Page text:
where A is the area of a class for the influencing groundwater factor; B is the total area of the factor; C is the number of pixels in the class area of the factor; D is the number of total pixels in the study area; b is the percentage for area with respect to a class for the factor and a is the percentage for the entire domain. The larger the FR, the stronger the relationship between groundwater production and the given factor’s attribute. The groundwater productivity index based on this technique is calculated as: (Ozdemir 2011b; Jaffari et al. 2013; Naghibi et al. 2014)
$${\text{GWPI}} = \sum\limits_{i = 1}^{n} {{\text{FR}}_{i} }$$
(3)
where \({\text{FR}}_{i}\) is the frequency ratio for a factor and n is the total number of used factors. A detailed mathematical background of this method can be found in Lee et al. (2006).

Shannon’s entropy model

In information theory, entropy is a measure of uncertainty in a random variable (Ihara 1993). The entropy indicates the extent of the instability, disorder, imbalance, and uncertainty of a system (Yufeng and Fengxiang 2009). Shannon entropy is the average unpredictability in a random variable, which is equivalent to its information content. The entropy of groundwater reservoir yield refers to the extent that the various controlling groundwater occurrences influence the groundwater productivity. Several influencing factors give extra entropy into the index system. Therefore, the entropy value can be used to calculate objective weights of the index system (Jaafari et al. 2013). The following equations are used to calculate the information coefficient \(W_{j}\) (weigh value for each influencing factor): (Bednarik et al. 2010, 2012; Constantin et al. 2011; Jaafari et al. 2013)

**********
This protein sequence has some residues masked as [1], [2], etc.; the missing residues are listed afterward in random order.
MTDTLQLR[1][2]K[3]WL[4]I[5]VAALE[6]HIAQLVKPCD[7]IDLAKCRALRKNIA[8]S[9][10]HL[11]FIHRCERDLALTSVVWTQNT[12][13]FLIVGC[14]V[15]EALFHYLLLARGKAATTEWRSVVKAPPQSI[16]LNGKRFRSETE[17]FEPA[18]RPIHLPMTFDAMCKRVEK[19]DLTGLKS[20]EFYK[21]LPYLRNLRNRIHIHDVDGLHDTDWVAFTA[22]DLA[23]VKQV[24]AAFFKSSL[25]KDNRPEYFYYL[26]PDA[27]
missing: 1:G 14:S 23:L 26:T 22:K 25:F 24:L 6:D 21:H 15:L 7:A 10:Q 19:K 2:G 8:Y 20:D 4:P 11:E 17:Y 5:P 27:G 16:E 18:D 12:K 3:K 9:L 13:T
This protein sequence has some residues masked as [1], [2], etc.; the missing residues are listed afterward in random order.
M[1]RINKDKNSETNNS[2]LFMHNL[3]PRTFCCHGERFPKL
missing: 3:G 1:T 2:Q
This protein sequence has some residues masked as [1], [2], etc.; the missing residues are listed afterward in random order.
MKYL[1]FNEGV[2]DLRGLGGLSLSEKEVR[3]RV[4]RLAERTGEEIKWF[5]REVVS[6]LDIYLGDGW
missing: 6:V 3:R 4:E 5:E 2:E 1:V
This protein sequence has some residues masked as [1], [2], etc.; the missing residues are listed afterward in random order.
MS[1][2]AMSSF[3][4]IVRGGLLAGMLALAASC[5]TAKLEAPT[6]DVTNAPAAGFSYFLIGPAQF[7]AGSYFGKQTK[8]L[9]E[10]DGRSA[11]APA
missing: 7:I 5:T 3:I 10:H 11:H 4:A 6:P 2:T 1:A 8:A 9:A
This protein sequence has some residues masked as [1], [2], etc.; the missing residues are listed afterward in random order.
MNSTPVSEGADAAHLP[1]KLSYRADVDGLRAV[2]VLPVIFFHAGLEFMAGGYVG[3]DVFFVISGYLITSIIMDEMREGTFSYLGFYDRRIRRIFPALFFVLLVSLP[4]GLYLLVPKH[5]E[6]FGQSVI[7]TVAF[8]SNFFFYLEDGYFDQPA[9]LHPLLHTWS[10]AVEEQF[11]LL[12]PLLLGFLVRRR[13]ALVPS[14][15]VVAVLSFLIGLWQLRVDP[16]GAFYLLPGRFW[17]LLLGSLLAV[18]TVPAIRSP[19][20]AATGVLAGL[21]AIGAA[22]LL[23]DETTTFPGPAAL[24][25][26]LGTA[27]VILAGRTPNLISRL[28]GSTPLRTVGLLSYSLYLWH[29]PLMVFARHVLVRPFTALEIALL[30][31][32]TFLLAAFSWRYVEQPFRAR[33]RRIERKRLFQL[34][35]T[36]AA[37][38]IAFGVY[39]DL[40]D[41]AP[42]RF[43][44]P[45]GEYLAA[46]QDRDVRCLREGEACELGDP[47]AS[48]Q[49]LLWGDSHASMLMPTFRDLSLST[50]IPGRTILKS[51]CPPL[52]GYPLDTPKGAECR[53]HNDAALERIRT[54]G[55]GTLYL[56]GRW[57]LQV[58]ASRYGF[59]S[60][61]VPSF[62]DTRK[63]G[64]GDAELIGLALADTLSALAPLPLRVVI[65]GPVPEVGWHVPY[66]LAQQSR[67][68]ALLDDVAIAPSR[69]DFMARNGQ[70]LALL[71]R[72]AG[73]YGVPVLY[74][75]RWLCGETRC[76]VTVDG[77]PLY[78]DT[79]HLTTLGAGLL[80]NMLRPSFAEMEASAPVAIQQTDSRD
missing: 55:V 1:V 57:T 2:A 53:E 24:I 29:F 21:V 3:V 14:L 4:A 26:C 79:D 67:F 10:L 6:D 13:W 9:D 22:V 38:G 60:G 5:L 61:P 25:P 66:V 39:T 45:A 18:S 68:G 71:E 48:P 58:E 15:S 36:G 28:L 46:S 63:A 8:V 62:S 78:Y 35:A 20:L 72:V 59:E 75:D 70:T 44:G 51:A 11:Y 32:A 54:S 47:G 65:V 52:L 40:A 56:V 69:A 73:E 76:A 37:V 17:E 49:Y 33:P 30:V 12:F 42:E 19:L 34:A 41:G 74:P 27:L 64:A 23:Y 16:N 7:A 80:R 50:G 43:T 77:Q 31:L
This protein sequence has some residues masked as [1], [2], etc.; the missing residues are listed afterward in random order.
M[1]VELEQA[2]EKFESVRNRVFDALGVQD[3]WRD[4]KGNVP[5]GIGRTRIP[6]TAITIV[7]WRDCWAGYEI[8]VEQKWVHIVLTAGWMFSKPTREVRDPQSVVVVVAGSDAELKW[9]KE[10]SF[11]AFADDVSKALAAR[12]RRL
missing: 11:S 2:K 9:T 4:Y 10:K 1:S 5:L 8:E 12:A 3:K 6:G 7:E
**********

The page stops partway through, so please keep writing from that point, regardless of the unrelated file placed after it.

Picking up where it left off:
$$P_{\text{ij}} = {\text{FR}} = \frac{b}{a}$$
(4)
$$\left( {P_{\text{ij}} } \right) = \frac{{P_{\text{ij}} }}{{\sum\limits_{j = 1}^{\text{Sj}} {P_{\text{ij}} } }}$$
(5)
$$H_{j} = - \sum\limits_{i = 1}^{\text{Sj}} {\left( {P_{\text{ij}} } \right)\log_{2} \left( {P_{\text{ij}} } \right),\,\,\,\,\,\,\,\,\,\,j = 1, \ldots ,n}$$
(6)
$$H_{j\hbox{max} } = \log_{2} {\text{Sj}}$$
(7)
$$I_{j} = \frac{{H_{j\hbox{max} } - H_{j} }}{{H_{j\hbox{max} } }},\,\,\,\,\,\,\,\,\,\,\,\,I = \left( {0,1} \right),\,\,\,\,\,j = 1, \ldots ,n$$
(8)
$$w_{j} = I_{j} P_{\text{ij}}$$
(9)
where FR is the frequency ratio, \(\left( {P_{ij} } \right)\) is the probability density, H j and H jmax refer to entropy values, Sj is the number of classes, I j is the information coefficient, and w j is the resultant weight value for the factor as a whole. The range of w j is between 0 and 1. The final groundwater productivity index is calculated as: (Devkota et al. 2013; Jaafari et al. 2013)
$$y = \sum\limits_{i = 1}^{n} {\frac{z}{{m_{i} }} \times C \times W_{j} }$$
(10)